Adapted from I Once Was Lost by Don Everts and Doug Schaupp
Threshold 1: Trusting a Christian
God, religion, and church are no longer respected by our society and culture. Distrust is the norm. When people don’t trust Christians, being “lost” seems like the wisest thing to do.
How do you help people trust you?
Take a posture of learning. Ask questions. Be curious. Let the other person be the expert. Bond with them. Go to their turf. Join their group, their guild. It’s one thing to “accept” people, it’s another thing to go and be with them like Jesus would. So how would Jesus be with people online, in videogames, in discussion forums, in social media? Affirm values in them worth affirming (i.e. gender/cultural diversity in games, patience towards trolling, indignation towards cyber-bullying, generous with time, encouraging, etc.). Get really good at noticing these qualities in people and name them. Welcome people into your life, be hospitable, be gracious. Let things roll off your back. Avoid arguing or defending. Seek understanding.
Threshold 2: Becoming Curious
Just because someone trusts you, it doesn’t mean they’re suddenly super curious about Jesus. Most are content with just having a Christian friend. They tolerate having different beliefs: “It’s all good. Whatever works for you.”
How do you help spark curiosity in Jesus?
Remember that curiosity takes time to blossom. Live curiously. Jesus was countercultural and it sparked curiosity: giving without thought of reward. Having grace on those that don’t deserve it. Making sacrifices in order to serve others. Responding to trolling and vitriol with a desire for connection and understanding. Ask provocative questions: Have you ever received a sign from God? What do you think is wrong with Christians today? How could our world use a superhero? Is there any power in this world that could make all things right? How did you feel about that article on [controversial topic]? Point towards Jesus through your own personal stories or stories from scripture. Jesus naturally sparks curiosity. Try retelling the parables.
Threshold 3: Becoming Open to Change
Change is both beautiful and “horrific.” The rich young ruler (Mark 10) trusted Jesus and was curious about Jesus, but was not open to change. He walked away when he found out he had to sell his possessions. Change is scary because it often brings up questions that have been ignored for years: Where is the drinking taking me? How do my late nights on the Internet feel in the morning? Why am I still bitter at my parents after all these years?
How do you help foster an openness to change?
Choose thoughtfully the medium for these interactions. Conversations about change are inherently more intimate conversations. If you’ve been chatting publicly, consider moving to a private channel. If you’ve been messaging, consider a voice or video platform. Remember that your choice of medium matters. Not all digital spaces are equal. Be prayerfully patient; they need to know you are still their friend even if they don’t change. Create a safe place to try spiritual things. Ask them to take risks. Make invitations like, “Try praying to God for a sign.” Lead and invite; don’t pressure. Challenge as Jesus challenged us. Truth-speak without being judgmental. Share similar struggles and talk about how you needed Jesus to overcome those struggles. Connect the dots for them. Interpret their experiences for them. Observe and reflect back things like, “I don’t think these are random events. I think God is pursuing you.”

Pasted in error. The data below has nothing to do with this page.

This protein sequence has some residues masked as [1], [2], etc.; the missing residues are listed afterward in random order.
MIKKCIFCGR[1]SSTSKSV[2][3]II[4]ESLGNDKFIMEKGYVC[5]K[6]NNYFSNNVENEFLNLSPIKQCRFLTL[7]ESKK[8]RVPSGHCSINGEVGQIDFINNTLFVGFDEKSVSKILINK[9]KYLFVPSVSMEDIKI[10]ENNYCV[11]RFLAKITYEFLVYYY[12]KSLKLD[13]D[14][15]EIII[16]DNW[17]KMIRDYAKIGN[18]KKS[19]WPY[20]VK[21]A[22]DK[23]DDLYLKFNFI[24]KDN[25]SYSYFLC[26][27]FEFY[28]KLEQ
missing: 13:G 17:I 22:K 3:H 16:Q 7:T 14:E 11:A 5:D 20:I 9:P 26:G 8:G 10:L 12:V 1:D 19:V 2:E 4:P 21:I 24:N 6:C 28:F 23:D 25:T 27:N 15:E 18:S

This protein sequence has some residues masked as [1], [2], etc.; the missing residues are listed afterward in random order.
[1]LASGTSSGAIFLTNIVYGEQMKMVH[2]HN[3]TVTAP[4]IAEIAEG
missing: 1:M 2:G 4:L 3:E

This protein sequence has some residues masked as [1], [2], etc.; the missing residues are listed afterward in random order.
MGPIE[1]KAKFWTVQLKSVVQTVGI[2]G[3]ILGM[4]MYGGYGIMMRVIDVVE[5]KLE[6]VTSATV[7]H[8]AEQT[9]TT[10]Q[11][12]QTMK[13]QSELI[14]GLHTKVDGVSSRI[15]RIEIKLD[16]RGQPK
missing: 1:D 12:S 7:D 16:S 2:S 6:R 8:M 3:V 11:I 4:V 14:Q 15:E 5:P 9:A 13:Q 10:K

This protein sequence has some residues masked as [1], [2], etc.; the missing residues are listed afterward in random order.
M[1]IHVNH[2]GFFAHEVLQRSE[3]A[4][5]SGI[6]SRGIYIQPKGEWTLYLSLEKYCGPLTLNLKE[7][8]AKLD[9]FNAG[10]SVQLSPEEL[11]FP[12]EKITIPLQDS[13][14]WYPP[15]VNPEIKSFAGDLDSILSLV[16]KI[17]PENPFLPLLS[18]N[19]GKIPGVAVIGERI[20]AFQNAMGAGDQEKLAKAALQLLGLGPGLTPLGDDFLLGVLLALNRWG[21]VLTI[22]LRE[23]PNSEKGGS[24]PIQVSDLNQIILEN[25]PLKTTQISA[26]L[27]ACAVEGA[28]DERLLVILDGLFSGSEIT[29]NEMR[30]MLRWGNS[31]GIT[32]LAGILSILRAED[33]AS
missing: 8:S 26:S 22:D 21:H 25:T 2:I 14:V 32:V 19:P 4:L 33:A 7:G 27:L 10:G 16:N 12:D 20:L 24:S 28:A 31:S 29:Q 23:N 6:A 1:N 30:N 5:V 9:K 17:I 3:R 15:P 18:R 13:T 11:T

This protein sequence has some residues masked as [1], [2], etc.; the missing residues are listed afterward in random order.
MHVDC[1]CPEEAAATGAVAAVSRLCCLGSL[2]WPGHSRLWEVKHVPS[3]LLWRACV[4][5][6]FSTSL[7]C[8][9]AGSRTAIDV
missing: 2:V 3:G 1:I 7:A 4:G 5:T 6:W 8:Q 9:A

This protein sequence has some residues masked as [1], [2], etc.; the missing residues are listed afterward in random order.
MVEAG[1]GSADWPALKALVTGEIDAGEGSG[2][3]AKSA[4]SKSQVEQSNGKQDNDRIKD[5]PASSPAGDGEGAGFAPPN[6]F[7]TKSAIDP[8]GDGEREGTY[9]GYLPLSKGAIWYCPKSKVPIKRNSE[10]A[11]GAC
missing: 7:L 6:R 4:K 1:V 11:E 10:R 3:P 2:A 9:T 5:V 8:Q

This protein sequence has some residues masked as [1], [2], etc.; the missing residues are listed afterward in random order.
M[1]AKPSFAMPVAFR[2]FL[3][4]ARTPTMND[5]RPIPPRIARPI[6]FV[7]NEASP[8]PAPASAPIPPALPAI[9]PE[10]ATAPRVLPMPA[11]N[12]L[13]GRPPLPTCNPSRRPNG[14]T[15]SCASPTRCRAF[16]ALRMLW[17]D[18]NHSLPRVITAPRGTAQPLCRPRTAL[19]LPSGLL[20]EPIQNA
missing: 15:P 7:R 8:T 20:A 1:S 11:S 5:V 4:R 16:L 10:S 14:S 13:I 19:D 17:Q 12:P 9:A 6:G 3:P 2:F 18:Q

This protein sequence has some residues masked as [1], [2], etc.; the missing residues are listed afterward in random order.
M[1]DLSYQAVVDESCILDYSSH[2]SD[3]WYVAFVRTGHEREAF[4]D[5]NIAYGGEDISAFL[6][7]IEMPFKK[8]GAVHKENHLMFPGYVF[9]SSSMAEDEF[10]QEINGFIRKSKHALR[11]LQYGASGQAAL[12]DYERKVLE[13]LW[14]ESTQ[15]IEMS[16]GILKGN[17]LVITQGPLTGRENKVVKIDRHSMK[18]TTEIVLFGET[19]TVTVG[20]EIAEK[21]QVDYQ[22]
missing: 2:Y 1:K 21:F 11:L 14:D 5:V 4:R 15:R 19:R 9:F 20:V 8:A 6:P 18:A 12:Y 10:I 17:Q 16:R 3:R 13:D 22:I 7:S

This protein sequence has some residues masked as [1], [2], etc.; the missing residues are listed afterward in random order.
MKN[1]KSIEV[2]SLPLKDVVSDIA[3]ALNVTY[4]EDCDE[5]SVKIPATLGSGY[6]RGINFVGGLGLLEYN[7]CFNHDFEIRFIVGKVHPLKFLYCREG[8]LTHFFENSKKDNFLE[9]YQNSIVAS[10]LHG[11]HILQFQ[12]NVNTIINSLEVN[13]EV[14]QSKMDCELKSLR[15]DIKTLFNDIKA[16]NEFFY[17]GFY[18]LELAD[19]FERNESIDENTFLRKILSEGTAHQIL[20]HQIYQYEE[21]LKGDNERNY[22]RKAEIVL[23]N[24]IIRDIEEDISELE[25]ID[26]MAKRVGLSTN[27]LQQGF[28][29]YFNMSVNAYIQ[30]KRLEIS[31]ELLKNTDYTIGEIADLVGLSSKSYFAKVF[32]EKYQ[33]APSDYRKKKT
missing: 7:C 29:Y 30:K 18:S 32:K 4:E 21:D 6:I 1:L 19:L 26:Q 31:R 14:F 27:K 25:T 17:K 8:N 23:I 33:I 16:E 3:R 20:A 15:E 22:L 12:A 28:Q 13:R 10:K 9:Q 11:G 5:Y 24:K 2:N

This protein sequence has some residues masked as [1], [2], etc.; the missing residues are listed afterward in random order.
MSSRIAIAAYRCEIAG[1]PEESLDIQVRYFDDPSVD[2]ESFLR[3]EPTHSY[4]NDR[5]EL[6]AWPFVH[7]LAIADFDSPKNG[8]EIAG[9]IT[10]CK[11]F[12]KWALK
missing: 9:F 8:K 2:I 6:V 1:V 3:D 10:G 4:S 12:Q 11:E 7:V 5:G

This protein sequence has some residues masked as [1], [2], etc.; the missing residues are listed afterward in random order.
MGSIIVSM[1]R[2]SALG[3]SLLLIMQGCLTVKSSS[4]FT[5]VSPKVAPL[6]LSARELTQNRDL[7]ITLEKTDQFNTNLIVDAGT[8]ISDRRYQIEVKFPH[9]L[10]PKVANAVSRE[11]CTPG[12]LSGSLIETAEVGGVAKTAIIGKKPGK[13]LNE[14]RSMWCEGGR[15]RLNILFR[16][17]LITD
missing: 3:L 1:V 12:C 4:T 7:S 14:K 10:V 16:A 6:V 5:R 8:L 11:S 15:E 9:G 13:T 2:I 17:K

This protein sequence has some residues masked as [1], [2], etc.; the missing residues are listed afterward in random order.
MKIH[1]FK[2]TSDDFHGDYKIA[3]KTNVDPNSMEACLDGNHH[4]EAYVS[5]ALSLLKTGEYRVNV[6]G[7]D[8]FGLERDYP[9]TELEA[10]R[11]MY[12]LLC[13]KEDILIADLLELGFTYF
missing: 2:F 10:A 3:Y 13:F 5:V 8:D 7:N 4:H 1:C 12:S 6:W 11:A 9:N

Threshold 4: Truly Seeking After God
A real “seeker” has a sense of urgency and purpose to seeking. They seek Jesus, not just God, and they want to come to a decision about him: is Jesus for me or not? Seekers count the cost, if they weren’t truly seeking Jesus, they wouldn’t worry about the sacrifices that need to be made.
How do you take them from just meandering to a focused seeking after God?
Explicitly challenge them to seek. It’s so easy to overlook this vital step; take the time to be clear. Live out the Kingdom in front of them. Show them how to build their life on Jesus’ words; this shows that it’s relevant today. Open up your prayer life to them so they can see your interaction with God. Model what it looks like to seek and/or share your testimony and journey. Provide satisfying answers to their initial questions. Answer how you personally reconcile with the same question. Guide them in the Christian experience. “We sing songs because…”, “Here’s why we pray…”, “Someone is going to give a call to faith (altar call) which is…” Get Scripture in their hands to explore; Scripture will speak for itself.
Threshold 5: Entering the Kingdom
There comes a point when a seeker needs to make a decision. To repent and to follow Jesus. To move out of dating type relationship to commit and say “I do.” The cost is clear but is nothing in comparison to what is gained (Matt 13:44-46).
How do you help them make a commitment to Jesus?
Be appropriately urgent. Seeking answers to make a decision can be strenuous and frustrating, and they may give up. DON’T sit back and think “I’ll just leave them alone; it will happen naturally.” You need to intentionally lean into relationship at this point. Again, consider the medium where these conversations will happen. Move toward more intimate. Ask them explicitly to enter the Kingdom. Call for decision and commitment. This might feel old-school, as up until Threshold 3 things have been pretty open-ended and pressure-free. But that’s not helpful at Threshold 5. If the answer is “no,” ask why and what’s keeping them. Help them focus on Jesus and not on non-essential issues (like the Crusades, political issues, evolution, etc.). Encourage new believers to share their stories of coming to faith. Be creative about how this might happen online. What difference does this new commitment to Jesus make in their lives? How is this reflected where their lives intersect digital spaces?